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Does climate affect volcanic activity?

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Mt. St. Helens erupts in 1980. Photo courtesy USGS.

New research suggests melting ice sheets could trigger more vulcanism

By Summit Voice

SUMMIT COUNTY — Melting ice sheets may trigger an increase in global volcanic activity, according to researchers with the GEOMAR Helmholtz Centre for Ocean Research (based in Kiel, Germany), and Harvard, who matched historic geological records of vulcanism with warm climate periods.

“In times of global warming, glaciers on the continents are melting relatively quickly. At the same time the sea level rises. The weight on the continents decreases, while the weight on the oceanic tectonic plates increases. Thus, the stress changes within in the earth to open more routes for ascending magma,” said GEOMAR’s Dr Mario Jegen.

The basic evidence from a 10-year study of volcanoes in Central America, as researchers started identifying patterns.

“Among others pieces of evidence, we have observations of ash layers in the seabed and have reconstructed the history of volcanic eruptions for the past 460,000 years,” said GEOMAR volcanologist Dr Steffen Kutterol. “There were periods when we found significantly more large eruptions than in others” said Kutterolf,  lead author of a new Geology article disclosing the finings.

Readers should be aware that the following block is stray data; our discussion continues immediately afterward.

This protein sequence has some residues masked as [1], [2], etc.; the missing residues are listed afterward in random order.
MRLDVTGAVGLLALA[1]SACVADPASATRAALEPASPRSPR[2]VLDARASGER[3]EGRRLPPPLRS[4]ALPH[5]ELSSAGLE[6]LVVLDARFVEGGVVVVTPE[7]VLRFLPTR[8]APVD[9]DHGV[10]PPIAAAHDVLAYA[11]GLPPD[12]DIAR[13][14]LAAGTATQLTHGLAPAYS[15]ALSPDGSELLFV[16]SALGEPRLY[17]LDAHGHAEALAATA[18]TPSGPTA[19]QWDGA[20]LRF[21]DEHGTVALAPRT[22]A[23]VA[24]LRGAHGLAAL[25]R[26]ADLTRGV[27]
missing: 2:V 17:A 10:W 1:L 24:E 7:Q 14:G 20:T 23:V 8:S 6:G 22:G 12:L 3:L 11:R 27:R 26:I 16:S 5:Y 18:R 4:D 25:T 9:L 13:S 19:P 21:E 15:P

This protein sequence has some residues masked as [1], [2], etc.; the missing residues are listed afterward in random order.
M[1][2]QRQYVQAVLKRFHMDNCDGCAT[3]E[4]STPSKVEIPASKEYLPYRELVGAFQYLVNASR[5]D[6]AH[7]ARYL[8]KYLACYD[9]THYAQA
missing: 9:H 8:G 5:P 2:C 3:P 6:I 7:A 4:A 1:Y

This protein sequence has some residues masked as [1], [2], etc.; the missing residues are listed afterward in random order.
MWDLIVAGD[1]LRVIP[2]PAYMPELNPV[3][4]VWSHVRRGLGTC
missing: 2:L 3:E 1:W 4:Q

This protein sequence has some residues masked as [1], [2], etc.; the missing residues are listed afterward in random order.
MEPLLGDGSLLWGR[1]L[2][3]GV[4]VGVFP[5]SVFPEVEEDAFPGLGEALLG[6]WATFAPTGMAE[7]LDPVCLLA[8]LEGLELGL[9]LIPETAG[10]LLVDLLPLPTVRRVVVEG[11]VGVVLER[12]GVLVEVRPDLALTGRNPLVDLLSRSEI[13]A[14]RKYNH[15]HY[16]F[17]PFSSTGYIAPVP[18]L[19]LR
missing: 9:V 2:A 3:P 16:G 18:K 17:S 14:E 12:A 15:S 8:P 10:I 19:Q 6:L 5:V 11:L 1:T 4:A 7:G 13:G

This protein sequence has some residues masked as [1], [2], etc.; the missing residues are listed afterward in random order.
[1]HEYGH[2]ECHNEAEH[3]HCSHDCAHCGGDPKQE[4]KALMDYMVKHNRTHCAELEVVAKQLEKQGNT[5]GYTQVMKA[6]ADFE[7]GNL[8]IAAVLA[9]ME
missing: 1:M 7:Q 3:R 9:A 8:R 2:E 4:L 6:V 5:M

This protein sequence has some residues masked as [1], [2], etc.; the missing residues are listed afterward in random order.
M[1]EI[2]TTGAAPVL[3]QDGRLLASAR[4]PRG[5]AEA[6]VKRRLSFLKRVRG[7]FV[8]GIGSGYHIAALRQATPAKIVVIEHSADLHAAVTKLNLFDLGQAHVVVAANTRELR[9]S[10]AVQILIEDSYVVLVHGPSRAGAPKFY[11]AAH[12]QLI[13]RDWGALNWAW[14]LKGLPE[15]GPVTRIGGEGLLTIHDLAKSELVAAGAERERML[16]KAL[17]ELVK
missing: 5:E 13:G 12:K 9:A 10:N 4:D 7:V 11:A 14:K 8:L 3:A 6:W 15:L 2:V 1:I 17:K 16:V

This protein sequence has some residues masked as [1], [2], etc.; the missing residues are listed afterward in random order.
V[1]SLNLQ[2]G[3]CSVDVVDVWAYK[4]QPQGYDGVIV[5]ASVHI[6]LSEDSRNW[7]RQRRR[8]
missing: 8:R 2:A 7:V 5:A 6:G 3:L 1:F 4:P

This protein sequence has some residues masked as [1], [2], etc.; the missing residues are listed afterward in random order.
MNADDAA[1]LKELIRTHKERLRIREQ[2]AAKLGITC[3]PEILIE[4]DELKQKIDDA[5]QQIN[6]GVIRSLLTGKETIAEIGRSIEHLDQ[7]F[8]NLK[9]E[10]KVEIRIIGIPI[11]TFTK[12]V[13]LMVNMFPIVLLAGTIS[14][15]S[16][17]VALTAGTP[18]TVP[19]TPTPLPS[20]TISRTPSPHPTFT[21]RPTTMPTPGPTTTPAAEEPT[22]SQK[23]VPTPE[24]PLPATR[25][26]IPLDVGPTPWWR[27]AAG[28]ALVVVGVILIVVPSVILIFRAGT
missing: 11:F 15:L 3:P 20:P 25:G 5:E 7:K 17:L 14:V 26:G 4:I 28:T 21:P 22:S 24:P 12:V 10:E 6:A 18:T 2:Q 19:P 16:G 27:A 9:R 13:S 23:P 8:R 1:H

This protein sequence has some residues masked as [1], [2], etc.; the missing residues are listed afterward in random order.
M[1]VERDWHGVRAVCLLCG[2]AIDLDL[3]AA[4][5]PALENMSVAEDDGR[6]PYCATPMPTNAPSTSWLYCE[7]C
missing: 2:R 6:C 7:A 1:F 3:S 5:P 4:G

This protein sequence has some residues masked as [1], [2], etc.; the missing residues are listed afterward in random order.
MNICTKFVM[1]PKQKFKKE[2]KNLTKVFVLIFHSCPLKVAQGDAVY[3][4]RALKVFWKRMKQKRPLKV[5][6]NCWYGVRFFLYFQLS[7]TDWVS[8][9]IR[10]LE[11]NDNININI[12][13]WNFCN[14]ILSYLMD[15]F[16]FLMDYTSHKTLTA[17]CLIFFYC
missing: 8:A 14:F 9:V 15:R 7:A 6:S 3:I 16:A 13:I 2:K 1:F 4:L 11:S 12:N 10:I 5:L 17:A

After comparing these patterns with the climate history, there was an amazing match. The periods of high volcanic activity followed fast, global temperature increases and associated rapid ice melting.

To expand the scope of their discoveries, Kutterolf and his colleagues studied other cores from the entire Pacific region collected as part of the International Integrated Ocean Drilling Program and spanning 1 million years of geological history.

“In fact, we found the same pattern from these cores as in Central America” said Jegen.

Together with colleagues at Harvard University, the geologists and geophysicists searched for a possible explanation. They found it with the help of geological computer models.

The rate of global cooling at the end of the warm phases is much slower, so there are less dramatic stress changes during these times.

“If you follow the natural climate cycles, we are currently at the end of a really warm phase. Therefore, things are volcanically quieter now. The impact from man-made warming is still unclear based on our current understanding” said  Kutterolf. The next step is to investigate shorter-term historical variations to better understand implications for the present day.

Some major recent volcanic eruptions have had significant affects on global climate, at least in the short term. Ash from the 1991 Mt. Pinatubo eruption encircled the Earth and by reflecting sunlight, cooled the planet’s surface by up to half a degree Celsius.

The rate of global cooling at the end of the warm phases is much slower, so there are less dramatic stress changes during these times. “If you follow the natural climate cycles, we are currently at the end of a really warm phase. Therefore, things are volcanically quieter now. The impact from man-made warming is still unclear based on our current understanding” says Dr Kutterolf. The next step is to investigate shorter-term historical variations to better understand implications for the present day.

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